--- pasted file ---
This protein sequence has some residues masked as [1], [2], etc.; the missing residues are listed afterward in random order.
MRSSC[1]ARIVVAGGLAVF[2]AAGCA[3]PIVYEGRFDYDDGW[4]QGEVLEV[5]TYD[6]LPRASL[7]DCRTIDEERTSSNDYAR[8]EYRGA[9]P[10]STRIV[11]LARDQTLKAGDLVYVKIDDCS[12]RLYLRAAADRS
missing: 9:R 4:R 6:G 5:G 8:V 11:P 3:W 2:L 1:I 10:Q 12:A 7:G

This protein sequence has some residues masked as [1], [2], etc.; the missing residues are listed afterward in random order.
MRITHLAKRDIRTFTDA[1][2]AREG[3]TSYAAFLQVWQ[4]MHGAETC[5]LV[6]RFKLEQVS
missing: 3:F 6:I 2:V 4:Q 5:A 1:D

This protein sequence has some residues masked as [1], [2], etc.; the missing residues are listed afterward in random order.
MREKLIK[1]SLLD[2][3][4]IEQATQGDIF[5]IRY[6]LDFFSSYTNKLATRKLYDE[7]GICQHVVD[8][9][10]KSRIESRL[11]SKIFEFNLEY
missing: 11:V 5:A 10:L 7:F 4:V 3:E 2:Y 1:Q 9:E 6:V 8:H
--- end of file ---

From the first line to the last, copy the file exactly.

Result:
This protein sequence has some residues masked as [1], [2], etc.; the missing residues are listed afterward in random order.
MRSSC[1]ARIVVAGGLAVF[2]AAGCA[3]PIVYEGRFDYDDGW[4]QGEVLEV[5]TYD[6]LPRASL[7]DCRTIDEERTSSNDYAR[8]EYRGA[9]P[10]STRIV[11]LARDQTLKAGDLVYVKIDDCS[12]RLYLRAAADRS
missing: 9:R 4:R 6:G 5:G 8:V 11:P 3:W 2:L 1:I 10:Q 12:A 7:G

This protein sequence has some residues masked as [1], [2], etc.; the missing residues are listed afterward in random order.
MRITHLAKRDIRTFTDA[1][2]AREG[3]TSYAAFLQVWQ[4]MHGAETC[5]LV[6]RFKLEQVS
missing: 3:F 6:I 2:V 4:Q 5:A 1:D

This protein sequence has some residues masked as [1], [2], etc.; the missing residues are listed afterward in random order.
MREKLIK[1]SLLD[2][3][4]IEQATQGDIF[5]IRY[6]LDFFSSYTNKLATRKLYDE[7]GICQHVVD[8][9][10]KSRIESRL[11]SKIFEFNLEY
missing: 11:V 5:A 10:L 7:F 4:V 3:E 2:Y 1:Q 9:E 6:V 8:H